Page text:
Wednesday, September 19, 2012

Germany the linchpin of Maastricht, EMU & the €uro

In this week's study of the disaster that was Maastricht that this blog is undertaking to mark the 20th anniversary of the "petitoui" referendum in France, on the eve of that dreadful day, we should consider Germany. Happily in view of the crucial importance of this European dominant nation much is already written and a couple of links will quickly provide all the curious reader may today wish to learn of the history. The first is a Google Books ebook, available to be read online click here, titled "France Germany and the European Union, Maastricht and after" by Aparajita Endow (unhappily not complete) and from here, extracts from Michael J Baun's, "The Maastricht Treaty as High Politics: Germany, France and European integration"

The German people, as today were not consulted over the destruction of their once treasured money, as is the case today when their Constitutional Court at Karlsruhe has again decided there are no constitutional difficulties being presented in the face of the destruction of their parliament and the sovereignty of their nation in the face of an almost completely united front put up by their political parties.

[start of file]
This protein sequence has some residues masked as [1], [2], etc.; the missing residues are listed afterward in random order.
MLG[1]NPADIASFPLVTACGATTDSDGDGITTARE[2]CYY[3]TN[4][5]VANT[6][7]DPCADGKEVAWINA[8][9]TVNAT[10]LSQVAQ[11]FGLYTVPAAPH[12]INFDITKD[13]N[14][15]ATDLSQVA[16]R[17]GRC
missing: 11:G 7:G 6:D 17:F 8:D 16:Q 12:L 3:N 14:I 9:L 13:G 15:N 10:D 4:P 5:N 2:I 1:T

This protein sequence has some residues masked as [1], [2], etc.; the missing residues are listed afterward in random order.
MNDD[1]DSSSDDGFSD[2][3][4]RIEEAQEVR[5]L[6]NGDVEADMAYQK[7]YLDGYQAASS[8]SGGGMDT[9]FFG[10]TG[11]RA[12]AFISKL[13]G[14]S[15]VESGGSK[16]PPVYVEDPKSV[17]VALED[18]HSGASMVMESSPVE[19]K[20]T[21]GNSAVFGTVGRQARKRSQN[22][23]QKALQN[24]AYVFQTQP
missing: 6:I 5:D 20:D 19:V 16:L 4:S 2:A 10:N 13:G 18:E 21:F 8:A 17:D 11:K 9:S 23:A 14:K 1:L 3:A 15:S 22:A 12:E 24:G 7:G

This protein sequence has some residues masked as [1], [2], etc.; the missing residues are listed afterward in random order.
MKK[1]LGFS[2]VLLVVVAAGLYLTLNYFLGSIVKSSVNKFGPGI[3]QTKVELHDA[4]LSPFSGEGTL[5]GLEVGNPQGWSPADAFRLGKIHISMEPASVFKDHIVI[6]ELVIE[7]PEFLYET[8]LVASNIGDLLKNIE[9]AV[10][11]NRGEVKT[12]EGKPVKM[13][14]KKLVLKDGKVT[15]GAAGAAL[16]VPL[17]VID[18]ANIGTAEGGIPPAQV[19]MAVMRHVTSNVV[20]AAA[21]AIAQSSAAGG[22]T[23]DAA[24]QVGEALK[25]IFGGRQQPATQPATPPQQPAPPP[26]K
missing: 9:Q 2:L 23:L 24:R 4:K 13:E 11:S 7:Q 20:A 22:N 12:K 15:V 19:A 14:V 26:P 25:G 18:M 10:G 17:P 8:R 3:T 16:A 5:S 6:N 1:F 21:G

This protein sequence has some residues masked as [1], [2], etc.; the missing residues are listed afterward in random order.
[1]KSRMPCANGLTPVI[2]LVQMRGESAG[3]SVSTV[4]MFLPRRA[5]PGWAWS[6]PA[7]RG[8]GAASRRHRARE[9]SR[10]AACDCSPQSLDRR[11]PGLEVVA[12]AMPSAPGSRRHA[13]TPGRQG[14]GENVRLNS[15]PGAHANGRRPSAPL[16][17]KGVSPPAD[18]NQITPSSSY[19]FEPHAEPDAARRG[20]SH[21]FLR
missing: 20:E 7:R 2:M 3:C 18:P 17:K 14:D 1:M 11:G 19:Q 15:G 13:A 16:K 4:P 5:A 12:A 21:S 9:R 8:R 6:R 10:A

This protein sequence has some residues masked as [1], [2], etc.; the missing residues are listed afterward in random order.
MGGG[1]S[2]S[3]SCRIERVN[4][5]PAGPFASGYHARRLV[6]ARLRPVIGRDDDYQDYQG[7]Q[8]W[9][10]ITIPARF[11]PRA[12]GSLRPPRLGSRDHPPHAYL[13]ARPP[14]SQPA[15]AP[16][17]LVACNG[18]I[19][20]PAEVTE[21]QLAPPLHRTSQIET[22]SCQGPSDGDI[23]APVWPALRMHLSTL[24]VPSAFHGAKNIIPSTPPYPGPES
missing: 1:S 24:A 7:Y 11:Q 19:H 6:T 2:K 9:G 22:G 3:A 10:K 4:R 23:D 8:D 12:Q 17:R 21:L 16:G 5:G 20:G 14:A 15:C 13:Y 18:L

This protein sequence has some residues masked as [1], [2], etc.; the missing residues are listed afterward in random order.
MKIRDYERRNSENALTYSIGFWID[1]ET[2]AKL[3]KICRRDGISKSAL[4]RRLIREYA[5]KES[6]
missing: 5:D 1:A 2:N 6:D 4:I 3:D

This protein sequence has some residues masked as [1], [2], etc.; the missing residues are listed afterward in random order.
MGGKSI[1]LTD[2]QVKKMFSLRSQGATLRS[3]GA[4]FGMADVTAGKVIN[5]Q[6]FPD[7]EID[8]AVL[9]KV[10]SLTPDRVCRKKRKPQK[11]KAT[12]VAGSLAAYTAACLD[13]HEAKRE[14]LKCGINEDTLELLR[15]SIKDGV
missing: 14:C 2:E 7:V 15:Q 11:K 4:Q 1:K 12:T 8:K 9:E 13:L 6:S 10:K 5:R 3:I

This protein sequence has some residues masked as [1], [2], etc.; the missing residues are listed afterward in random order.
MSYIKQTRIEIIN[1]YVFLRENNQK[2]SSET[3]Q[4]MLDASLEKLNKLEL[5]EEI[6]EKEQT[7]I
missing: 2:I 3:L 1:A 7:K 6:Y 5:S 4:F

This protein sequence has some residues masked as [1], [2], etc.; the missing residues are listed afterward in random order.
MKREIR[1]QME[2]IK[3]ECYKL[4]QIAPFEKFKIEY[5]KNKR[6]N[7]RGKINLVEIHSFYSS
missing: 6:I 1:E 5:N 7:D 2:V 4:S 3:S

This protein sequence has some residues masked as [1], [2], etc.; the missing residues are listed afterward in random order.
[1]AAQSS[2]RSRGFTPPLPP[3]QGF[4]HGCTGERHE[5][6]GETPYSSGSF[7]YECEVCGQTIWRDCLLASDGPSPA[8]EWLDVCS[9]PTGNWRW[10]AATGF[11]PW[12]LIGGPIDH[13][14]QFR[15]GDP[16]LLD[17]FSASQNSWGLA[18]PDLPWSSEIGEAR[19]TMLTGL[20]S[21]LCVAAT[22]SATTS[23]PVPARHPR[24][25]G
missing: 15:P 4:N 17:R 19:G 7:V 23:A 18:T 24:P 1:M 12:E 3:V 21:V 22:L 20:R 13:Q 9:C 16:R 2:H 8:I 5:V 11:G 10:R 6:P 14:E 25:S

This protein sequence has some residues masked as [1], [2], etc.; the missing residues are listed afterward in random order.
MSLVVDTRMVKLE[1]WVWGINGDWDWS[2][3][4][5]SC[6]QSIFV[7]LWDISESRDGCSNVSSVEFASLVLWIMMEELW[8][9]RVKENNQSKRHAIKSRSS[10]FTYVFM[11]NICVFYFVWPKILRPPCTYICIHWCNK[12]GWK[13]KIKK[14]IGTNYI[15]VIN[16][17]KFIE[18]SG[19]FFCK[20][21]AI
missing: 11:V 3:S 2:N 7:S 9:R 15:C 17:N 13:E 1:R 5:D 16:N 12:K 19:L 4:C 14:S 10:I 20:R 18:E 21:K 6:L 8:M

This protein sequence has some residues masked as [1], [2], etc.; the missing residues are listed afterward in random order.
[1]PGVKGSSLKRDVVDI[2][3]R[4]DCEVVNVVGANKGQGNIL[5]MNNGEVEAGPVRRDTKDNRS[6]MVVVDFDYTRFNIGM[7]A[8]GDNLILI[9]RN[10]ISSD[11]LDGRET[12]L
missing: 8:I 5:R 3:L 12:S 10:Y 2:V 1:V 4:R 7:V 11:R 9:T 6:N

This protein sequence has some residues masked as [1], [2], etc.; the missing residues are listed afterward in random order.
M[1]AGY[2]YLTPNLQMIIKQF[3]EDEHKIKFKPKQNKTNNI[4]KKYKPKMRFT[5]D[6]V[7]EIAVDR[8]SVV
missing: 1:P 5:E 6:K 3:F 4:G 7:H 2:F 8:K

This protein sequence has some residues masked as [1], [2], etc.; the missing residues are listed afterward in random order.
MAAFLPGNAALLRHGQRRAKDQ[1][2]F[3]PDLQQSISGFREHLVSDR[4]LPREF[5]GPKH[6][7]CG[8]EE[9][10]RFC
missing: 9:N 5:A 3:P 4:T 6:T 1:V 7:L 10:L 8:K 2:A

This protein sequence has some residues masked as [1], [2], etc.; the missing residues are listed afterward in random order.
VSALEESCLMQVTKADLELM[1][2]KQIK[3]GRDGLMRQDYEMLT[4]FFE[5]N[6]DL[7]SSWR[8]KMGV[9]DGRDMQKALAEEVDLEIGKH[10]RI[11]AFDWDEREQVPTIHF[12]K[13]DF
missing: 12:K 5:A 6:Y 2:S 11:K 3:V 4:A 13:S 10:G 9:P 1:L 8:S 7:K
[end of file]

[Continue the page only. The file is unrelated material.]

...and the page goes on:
This very week a poll in Germany has shown that 65% of Germans believe they would be better off without the Euro, very close to the 64% of French who this week would vote NO to Maastricht. Two thirds of these two large countries being against the ruinous policy that has caused economic chaos cannnot be ignored for much longer. In Germany a long election campaign is about to begin, the crunch is coming.

Across the three largest countries of Europe the political parties who delivered Maastricht remain in power, in Britain the conspiracy at work behind the scenes is brilliantly illustrated by the fact of the signature of Francis Maude on the Treaty itself, the man who now sits at the heart of Downing Street, no doubt dextrously pulling strings, Francis Maude, Minister for the Cabinet Office and Paymaster General.


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